Norwich the Old City A History of Norwich Page 6

Georgian Norwich

The influence of the Georgian period can still be seen today in Norwich. The wealthy built themselves new houses in the new grand style. Many that didn't re-build their houses gave their properties a Georgian appearance by cladding the exteriors with thin brick tiles. And many public buildings were being built. The Bethel Hospital, the Shire House, the prison at St Giles, the Theatre Royal, and the Norfolk and Norwich hospital were all built in the 18th century.

Banking and insurance was beginning emerge as a new force. The Gurney Bank was opened (later to become Barclays), and the Norwich Union Fire Insurance Society was founded in 1797.
The other industry to emerge was brewing. Over the centuries, ale houses had brewed their own beer - often the ale house was just the front room of a house. Brewing wasn't difficult - the water, filtered through the Norwich clay was ideal, and Norfolk produced the best malting barley in the country. But big business moved in and by the beginning of the 19th century there were six large firms with their own breweries and public houses, producing more beer that the London breweries.

The Castle Ditches had over the years become unofficial rubbish dumps. Eventually in the mid 1700's the area was leveled and became the cattle market. The main annual cattle sales took place in the countryside, the largest at Horsham St Faiths, just north of the city. Here the 'Fays Fair' was held every October. Besides cattle from around the region, there were also up to 20,000 Scottish cattle being sold for fattening up over winter on the lush Norfolk marshes. The cattle had been shod for their over 300 mile trek to Norfolk.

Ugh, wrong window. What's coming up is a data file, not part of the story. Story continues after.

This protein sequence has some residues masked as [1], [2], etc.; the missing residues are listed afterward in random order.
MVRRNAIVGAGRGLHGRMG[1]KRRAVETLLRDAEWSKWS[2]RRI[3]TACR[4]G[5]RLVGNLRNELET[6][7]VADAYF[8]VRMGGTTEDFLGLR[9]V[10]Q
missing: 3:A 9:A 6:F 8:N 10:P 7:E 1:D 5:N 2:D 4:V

The Assembly House was reconstructed from existing buildings in 1755 and became a focal point of great cultural events in the Regency Period. And at the lower end of the Market Place the street was kept clear and eventually paved to become Gentlemans Walk, the fashionable place to stroll.

At the end of the 18th century, all the city's gates were demolished. Traffic problems and hygiene were the excuses, but it was also probably to save the cost of maintaining them.

History Index Tudor & Stuart Victorian Norwich

Copyright © Ken Ward 2004
Last Updated: 28 November 2006

Time Line
1714Bethel Hospital built.
1721'Norwich Mercury' newspaper started.
1732Market Cross pulled down.
1766Food riots in Norwich.
1771Norfolk & Norwich Hospital opened.
1794Reservoir built in Chapelfield.
1801Population: 36,906.
1827City Goal built at St. Giles.